MADISON — Town officials and business owners say they are hopeful that recent recognition by the state as a Certified Business-Friendly Community will help attract new businesses to the area and further improve the economic climate for existing businesses.

During a presentation Monday, the state Department of Economic and Community Development recognized the town with the business friendly certification, which is based on a self-review process and evaluation by the state. Criteria include efforts to attract new business, the willingness of businesses to form partnerships with the community and local schools and efforts to improve water, sewer, high-speed Internet and other utility services important to running a successful business.

One factor cited in making the town more business friendly is the availability of natural gas as an energy source.

“Growing tomatoes in Maine in the winter isn’t the easiest thing,” said Stuart Jablon, president and chief operating officer at Backyard Farms. “Increasing electrical costs around New England have been one of our biggest challenges.”

The commercial tomato greenhouse, which came to Madison in 2006, recently connected to a newly laid natural gas pipeline, which Jablon said will help lower energy costs, but even before natural gas, a variety of options for heat and electricity, including good electric rates through Madison’s community-owned utilities district helped attract and keep Backyard Farms operable, he said.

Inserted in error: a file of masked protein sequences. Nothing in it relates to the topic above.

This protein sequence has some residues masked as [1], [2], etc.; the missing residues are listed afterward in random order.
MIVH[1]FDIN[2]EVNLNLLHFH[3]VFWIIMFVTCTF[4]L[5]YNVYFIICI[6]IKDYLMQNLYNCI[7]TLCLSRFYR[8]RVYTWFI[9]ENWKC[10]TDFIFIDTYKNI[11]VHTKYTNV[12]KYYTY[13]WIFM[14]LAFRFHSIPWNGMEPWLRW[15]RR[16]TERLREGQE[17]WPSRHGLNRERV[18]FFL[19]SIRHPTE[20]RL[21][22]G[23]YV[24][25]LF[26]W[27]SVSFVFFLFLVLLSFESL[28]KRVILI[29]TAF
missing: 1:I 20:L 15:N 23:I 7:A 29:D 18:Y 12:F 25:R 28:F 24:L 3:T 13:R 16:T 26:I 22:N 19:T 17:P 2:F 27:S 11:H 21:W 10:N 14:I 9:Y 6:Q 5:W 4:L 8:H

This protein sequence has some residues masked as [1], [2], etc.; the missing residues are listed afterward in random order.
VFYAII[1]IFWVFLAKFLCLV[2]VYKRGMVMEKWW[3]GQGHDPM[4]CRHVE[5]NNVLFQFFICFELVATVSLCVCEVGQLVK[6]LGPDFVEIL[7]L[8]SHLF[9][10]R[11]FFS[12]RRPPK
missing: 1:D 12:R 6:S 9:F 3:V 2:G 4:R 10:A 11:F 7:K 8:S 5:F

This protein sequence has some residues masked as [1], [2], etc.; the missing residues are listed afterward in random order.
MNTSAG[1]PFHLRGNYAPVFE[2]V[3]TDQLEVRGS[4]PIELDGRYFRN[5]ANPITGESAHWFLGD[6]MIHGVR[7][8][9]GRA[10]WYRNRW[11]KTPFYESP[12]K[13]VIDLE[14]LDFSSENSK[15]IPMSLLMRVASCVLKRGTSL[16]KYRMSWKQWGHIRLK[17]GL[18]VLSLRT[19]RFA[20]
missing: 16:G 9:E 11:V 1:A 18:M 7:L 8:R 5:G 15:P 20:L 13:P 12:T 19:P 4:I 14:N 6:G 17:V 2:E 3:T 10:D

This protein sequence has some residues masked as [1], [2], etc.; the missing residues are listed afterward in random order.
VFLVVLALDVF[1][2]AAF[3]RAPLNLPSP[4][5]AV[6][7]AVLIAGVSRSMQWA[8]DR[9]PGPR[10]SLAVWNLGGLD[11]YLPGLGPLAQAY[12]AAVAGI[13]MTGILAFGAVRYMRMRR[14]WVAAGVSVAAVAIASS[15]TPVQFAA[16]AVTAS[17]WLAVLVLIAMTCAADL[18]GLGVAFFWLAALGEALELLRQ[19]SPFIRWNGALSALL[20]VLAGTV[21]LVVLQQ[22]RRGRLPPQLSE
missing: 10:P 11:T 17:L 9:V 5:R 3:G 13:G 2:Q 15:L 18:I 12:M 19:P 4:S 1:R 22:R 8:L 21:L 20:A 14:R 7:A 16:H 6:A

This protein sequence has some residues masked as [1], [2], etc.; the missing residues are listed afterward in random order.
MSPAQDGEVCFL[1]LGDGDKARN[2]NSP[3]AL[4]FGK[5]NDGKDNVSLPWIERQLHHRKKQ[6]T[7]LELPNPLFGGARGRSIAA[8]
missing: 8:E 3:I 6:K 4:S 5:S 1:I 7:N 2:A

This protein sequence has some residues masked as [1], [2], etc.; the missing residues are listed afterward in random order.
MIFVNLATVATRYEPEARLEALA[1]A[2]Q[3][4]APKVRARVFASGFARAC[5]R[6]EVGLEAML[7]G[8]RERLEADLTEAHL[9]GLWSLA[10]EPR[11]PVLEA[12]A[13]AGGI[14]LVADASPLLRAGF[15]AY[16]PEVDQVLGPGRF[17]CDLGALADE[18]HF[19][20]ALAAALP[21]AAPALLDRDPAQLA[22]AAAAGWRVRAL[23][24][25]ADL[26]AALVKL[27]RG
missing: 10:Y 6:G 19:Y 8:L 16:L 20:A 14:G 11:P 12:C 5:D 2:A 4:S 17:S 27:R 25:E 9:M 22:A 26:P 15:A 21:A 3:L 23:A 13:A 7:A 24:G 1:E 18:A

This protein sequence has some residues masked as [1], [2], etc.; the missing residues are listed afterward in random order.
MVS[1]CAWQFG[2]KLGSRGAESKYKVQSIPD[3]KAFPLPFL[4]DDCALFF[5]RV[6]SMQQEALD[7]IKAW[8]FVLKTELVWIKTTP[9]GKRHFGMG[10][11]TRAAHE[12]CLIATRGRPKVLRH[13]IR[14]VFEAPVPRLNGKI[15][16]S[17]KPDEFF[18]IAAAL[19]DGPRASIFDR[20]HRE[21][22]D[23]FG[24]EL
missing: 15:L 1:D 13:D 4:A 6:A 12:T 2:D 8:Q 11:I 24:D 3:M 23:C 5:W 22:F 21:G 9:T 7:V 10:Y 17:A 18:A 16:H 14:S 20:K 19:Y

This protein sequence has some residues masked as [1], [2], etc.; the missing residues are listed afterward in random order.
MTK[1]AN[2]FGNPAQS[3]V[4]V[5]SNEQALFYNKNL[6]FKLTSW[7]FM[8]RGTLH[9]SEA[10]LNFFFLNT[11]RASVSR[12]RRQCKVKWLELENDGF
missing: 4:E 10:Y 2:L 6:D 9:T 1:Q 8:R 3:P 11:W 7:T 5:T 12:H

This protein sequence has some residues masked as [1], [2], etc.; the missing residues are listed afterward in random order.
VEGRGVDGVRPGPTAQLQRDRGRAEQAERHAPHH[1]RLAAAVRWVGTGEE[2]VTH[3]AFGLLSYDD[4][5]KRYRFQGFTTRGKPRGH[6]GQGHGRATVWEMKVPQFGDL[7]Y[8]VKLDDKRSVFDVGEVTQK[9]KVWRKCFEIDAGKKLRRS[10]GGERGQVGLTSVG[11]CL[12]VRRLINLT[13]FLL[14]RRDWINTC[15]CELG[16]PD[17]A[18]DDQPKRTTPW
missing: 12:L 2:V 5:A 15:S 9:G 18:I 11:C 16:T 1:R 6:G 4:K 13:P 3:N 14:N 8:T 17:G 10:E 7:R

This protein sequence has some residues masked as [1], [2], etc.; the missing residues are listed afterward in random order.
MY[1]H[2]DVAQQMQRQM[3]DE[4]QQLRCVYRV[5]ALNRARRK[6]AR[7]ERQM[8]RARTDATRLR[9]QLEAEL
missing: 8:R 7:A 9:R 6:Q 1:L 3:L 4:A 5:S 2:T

The Business-Friendly Community program was started by the LePage administration in 2012 and has so far recognized 30 communities across the state, including Augusta, Richmond, Fairfield and Pittsfield.

The owner of one long-standing family business in town said the recognition can help to spur additional investment in the town.

“I’m hoping this will help put Madison on the map,” said Rob Shibley, the third-generation owner of Bob’s Cash Fuel, a heating and propane business. “Our business is growing all the time, and it’s little things like this that can do a lot for the area. These things help.”

The chairwoman of a community group working to promote local businesses said the designation will bring additional attention to a combination of factors that make Madison business friendly.

“I think this is huge. It’s really positive for us,” said Rhonda Emerson, of the Madison Business Alliance. “I’m really hopeful that this designation along with the fact that we have low utility costs, utility options and an able workforce will work together to bring more business to the area.”

The business alliance worked with Tim Curtis, the town’s consultant for economic development, to submit the application for the designation in May. Madison was one of three towns, including Southwest Harbor and Van Buren, to receive the bi-annual recognition.

“The board is very supportive of this,” said Jack Ducharme, vice chairman of the Board of Selectmen. “With all of the challenges we’ve been up against lately, I’m glad this is something we were able to get done. It’s one of those things we’ve been slowly working towards for a long time.”

Brian Mulligan, of the governor’s office, presented the town with two signs recognizing Madison as business friendly. The signs will be put up on U.S. Route 201 and Route 148 leading into town.

Backyard Farms’ Jablon said being known for being business friendly can help lure new business that will help existing companies.

“I think if more business comes to the area it will help us,” Jablon said. “A rising tide lifts all boats.”

Rachel Ohm — 612-2368

[email protected]

Twitter: @rachel_ohm


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